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A simple HTML file:

<!DOCTYPE HTML PUBLIC "-//W3C//DTD HTML 4.01 Transitional//EN">

<meta http-equiv="Content-Type" content="text/html; charset=utf-8">
<form method="POST" action="test.jsp" accept-charset="utf-8" method="post" enctype="application/x-www-form-urlencoded" >
    <input type="text" name="P"/>
    <input type="submit" value="subMit"/>

The HTML file is served by the server using header Content-Type:text/html; charset=utf-8. Everything says: "dear browser when you post this form, please post it utf-8 encoded". The browser actually does this. Every value entered in the input field will be UTF-8 encoded. BUT the browser wont tell this to the server! The HTTP header of the post request will contain a Content-Type:application/x-www-form-urlencoded field but the charset will be omitted (tested with FF3.6 and IE8).

The problem is the application server I use (Tomcat6) expects the charset in the Content-Type header (as stated in RFC2388). Like this: Content-Type:application/x-www-form-urlencoded;charset=utf-8. If the charset is omitted it will assume ISO-8859-1 which is not the charset used for encoding. The result is broken data.

Does some one have a clue how to force the current browsers to append the charset to the Content-Type header?

share|improve this question
I am falling in exactly the same problem, and I've asked FF on google groups for a way to solve this problem… – Muhammad Hewedy May 31 '10 at 20:23
up vote 10 down vote accepted

Does some one have a clue how to force the current browsers to append the charset to the Content-Type header?

No, no browser has ever supplied a charset parameter with the application/x-www-form-urlencoded media type. What's more, the HTML spec which defines that type, does not propose a charset parameter, so the server can't reasonably expect to get one.

(HTML4 does expect a charset for the subparts of a multipart/form-data submission, but even in that case no browser actually complies.)


accept-charset is broken in IE, and shouldn't be used. It won't make a difference either way for forms in pages served as UTF-8, but in other cases it can end up with inconsistent results.

No, with forms you just have to serve the page they're in as UTF-8, and the results should come back as UTF-8 (with no identifying marks to tell you that (except potentially for the _charset_ hack, but Tomcat doesn't support that).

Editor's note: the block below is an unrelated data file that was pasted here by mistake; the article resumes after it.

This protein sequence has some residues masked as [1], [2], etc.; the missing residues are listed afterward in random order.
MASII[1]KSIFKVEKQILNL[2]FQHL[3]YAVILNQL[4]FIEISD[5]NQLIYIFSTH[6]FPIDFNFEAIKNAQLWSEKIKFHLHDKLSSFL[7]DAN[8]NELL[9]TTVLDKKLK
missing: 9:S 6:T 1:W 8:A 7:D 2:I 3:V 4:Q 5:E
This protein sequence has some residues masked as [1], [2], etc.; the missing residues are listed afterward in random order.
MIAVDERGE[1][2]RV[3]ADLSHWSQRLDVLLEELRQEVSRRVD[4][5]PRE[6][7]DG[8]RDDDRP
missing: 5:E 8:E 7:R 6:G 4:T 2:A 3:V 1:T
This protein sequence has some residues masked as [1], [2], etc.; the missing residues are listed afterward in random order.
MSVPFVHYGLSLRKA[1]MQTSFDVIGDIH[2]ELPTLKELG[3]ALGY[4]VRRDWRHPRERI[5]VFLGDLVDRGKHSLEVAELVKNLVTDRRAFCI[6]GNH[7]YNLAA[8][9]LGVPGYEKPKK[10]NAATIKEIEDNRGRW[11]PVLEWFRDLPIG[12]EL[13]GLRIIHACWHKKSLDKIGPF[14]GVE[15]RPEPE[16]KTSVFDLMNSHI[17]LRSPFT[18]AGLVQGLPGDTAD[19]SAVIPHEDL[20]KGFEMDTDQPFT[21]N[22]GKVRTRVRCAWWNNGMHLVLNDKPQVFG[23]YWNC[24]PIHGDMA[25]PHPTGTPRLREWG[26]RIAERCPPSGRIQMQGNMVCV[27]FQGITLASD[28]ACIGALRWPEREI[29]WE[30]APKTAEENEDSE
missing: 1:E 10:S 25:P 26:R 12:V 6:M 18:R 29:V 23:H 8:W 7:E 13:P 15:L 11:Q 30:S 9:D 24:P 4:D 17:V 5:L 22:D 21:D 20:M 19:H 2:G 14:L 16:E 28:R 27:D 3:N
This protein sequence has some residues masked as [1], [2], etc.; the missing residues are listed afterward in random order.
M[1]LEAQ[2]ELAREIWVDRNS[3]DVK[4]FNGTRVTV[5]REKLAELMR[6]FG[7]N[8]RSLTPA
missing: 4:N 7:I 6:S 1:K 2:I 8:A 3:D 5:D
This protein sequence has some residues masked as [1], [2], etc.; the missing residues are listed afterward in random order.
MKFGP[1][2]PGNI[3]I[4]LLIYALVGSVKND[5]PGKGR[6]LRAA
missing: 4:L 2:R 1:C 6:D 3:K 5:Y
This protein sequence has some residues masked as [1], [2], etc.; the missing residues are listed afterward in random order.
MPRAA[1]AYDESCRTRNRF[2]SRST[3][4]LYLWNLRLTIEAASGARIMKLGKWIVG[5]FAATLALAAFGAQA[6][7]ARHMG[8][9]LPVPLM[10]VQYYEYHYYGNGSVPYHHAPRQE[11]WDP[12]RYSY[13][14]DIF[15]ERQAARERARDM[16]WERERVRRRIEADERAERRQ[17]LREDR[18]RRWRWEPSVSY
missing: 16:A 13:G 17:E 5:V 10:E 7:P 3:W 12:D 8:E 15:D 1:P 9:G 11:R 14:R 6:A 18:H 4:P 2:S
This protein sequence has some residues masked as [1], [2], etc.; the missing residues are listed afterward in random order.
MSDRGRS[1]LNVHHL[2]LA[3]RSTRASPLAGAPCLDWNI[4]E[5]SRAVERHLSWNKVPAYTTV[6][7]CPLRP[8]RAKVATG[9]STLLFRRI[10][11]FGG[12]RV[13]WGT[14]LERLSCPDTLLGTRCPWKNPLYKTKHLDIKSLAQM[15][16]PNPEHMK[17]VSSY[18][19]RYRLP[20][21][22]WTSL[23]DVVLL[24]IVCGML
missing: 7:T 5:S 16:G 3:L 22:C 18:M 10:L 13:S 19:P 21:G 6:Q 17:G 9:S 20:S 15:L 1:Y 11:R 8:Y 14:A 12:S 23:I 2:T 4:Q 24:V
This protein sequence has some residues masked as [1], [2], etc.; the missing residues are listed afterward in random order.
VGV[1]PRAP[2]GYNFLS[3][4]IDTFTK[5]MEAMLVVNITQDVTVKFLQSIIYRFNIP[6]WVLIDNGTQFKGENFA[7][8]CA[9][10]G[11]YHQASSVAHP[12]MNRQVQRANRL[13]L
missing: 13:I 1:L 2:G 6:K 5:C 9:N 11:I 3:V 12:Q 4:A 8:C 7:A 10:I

So you have to tell the Servlet container what encoding to use for parameters if you don't want it to fall back to its default (which is usually wrong). In a limited set of circumstances you may be able to call ServletRequest.setCharacterEncoding() to do this, but this tends to be brittle, and doesn't work at all for parameters taken from the query string. There's not a standardised Servlet-level fix for this, sadly. For Tomcat you usually have to muck about with the server.xml instead of being able to fix it in the app.

share|improve this answer
Good answer, expect of the Tomcat part. The ServletRequest#setCharacterEncoding() actually sets the charset to be used to parse the request body (in other words: POST parameters) and the URIEncoding in server.xml actually sets the charset to be used to parse request URI (in other words: GET parameters). As he is using POST in his example, just using ServletRequest#setCharacterEncoding() is sufficient. More details in this article:… – BalusC Mar 10 '10 at 19:20
It's sufficient, it can just be fragile. If any request parameter is read, it will cause the request body to be read and decoded, after which any call to setCharacterEncoding will be ineffective. It's easy for some sneaky middleware component to mess things up by jumping in and reading a parameter... – bobince Mar 10 '10 at 20:13
you mean "http spec" not "html spec", don't you? Actually the http spec says "Data in character sets other than 'ISO-8859-1' or its subsets MUST be labeled with an appropriate charset value." in the "3.7 Media Types" section: – Eduard Wirch Mar 11 '10 at 9:19
No, I mean HTML spec: the HTTP spec has nothing to say about how form data is encoded into a request body. The reference to ISO-8859-1 in RFC2616 only applies to those “some media types” which define a charset parameter; neither application/x-www-form-urlencoded nor multipart/form-data define one, so the rule doesn't affect form submissions. form-urlencoded doesn't even include any direct high bytes, only %-encoded versions of same, so it wouldn't be affected by that even if there was a charset parameter for it. – bobince Mar 11 '10 at 21:47
Meanwhile the content of multipart subparts' headers are not affected by RFC2616 but by normal MIME header rules; it should be possible as per RFC2388 (which defines multipart/form-data) to specify an encoding for subparts, but no browsers do so and very few servers will even bother look for it. (And the odd one will break if you try, which is why no browser added support for it.) – bobince Mar 11 '10 at 21:49

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